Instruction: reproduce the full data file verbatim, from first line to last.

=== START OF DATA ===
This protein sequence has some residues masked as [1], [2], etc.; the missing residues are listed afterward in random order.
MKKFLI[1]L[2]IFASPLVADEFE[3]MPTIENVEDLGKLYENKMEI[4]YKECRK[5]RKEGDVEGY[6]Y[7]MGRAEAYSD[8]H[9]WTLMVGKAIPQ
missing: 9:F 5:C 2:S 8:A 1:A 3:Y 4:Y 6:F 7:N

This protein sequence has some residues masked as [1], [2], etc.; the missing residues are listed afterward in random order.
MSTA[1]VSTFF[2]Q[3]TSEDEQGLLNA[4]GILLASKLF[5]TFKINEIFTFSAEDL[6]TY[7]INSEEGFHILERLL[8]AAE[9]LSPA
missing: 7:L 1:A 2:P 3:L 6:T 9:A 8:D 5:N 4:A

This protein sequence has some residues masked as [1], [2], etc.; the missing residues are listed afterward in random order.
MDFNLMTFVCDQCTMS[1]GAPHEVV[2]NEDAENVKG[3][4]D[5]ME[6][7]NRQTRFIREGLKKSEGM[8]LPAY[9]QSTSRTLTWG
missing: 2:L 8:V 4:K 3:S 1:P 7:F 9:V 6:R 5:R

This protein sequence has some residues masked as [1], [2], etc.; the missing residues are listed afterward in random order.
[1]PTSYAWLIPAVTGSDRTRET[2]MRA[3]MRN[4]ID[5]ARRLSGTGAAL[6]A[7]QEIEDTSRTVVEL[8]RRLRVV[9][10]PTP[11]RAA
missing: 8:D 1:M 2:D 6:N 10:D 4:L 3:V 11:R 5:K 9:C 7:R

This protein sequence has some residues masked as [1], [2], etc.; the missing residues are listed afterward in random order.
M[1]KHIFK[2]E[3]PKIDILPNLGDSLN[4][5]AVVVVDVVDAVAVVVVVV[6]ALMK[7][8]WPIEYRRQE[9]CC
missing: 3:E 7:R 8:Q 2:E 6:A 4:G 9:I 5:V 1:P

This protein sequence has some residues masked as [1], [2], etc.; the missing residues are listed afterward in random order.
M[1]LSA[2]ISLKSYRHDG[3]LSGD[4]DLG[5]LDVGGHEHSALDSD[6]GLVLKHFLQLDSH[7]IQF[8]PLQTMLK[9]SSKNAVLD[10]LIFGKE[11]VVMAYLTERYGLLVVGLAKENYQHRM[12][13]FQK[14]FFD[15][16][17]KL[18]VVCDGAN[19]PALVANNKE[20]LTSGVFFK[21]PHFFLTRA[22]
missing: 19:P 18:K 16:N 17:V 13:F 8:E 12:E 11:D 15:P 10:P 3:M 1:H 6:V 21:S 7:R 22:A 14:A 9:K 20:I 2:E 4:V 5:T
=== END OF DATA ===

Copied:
This protein sequence has some residues masked as [1], [2], etc.; the missing residues are listed afterward in random order.
MKKFLI[1]L[2]IFASPLVADEFE[3]MPTIENVEDLGKLYENKMEI[4]YKECRK[5]RKEGDVEGY[6]Y[7]MGRAEAYSD[8]H[9]WTLMVGKAIPQ
missing: 9:F 5:C 2:S 8:A 1:A 3:Y 4:Y 6:F 7:N

This protein sequence has some residues masked as [1], [2], etc.; the missing residues are listed afterward in random order.
MSTA[1]VSTFF[2]Q[3]TSEDEQGLLNA[4]GILLASKLF[5]TFKINEIFTFSAEDL[6]TY[7]INSEEGFHILERLL[8]AAE[9]LSPA
missing: 7:L 1:A 2:P 3:L 6:T 9:A 8:D 5:N 4:A

This protein sequence has some residues masked as [1], [2], etc.; the missing residues are listed afterward in random order.
MDFNLMTFVCDQCTMS[1]GAPHEVV[2]NEDAENVKG[3][4]D[5]ME[6][7]NRQTRFIREGLKKSEGM[8]LPAY[9]QSTSRTLTWG
missing: 2:L 8:V 4:K 3:S 1:P 7:F 9:V 6:R 5:R

This protein sequence has some residues masked as [1], [2], etc.; the missing residues are listed afterward in random order.
[1]PTSYAWLIPAVTGSDRTRET[2]MRA[3]MRN[4]ID[5]ARRLSGTGAAL[6]A[7]QEIEDTSRTVVEL[8]RRLRVV[9][10]PTP[11]RAA
missing: 8:D 1:M 2:D 6:N 10:D 4:L 3:V 11:R 5:K 9:C 7:R

This protein sequence has some residues masked as [1], [2], etc.; the missing residues are listed afterward in random order.
M[1]KHIFK[2]E[3]PKIDILPNLGDSLN[4][5]AVVVVDVVDAVAVVVVVV[6]ALMK[7][8]WPIEYRRQE[9]CC
missing: 3:E 7:R 8:Q 2:E 6:A 4:G 9:I 5:V 1:P

This protein sequence has some residues masked as [1], [2], etc.; the missing residues are listed afterward in random order.
M[1]LSA[2]ISLKSYRHDG[3]LSGD[4]DLG[5]LDVGGHEHSALDSD[6]GLVLKHFLQLDSH[7]IQF[8]PLQTMLK[9]SSKNAVLD[10]LIFGKE[11]VVMAYLTERYGLLVVGLAKENYQHRM[12][13]FQK[14]FFD[15][16][17]KL[18]VVCDGAN[19]PALVANNKE[20]LTSGVFFK[21]PHFFLTRA[22]
missing: 19:P 18:K 16:N 17:V 13:F 8:E 12:E 11:D 15:P 10:P 3:M 1:H 6:V 21:S 7:R 22:A 14:A 9:K 20:I 2:E 4:V 5:T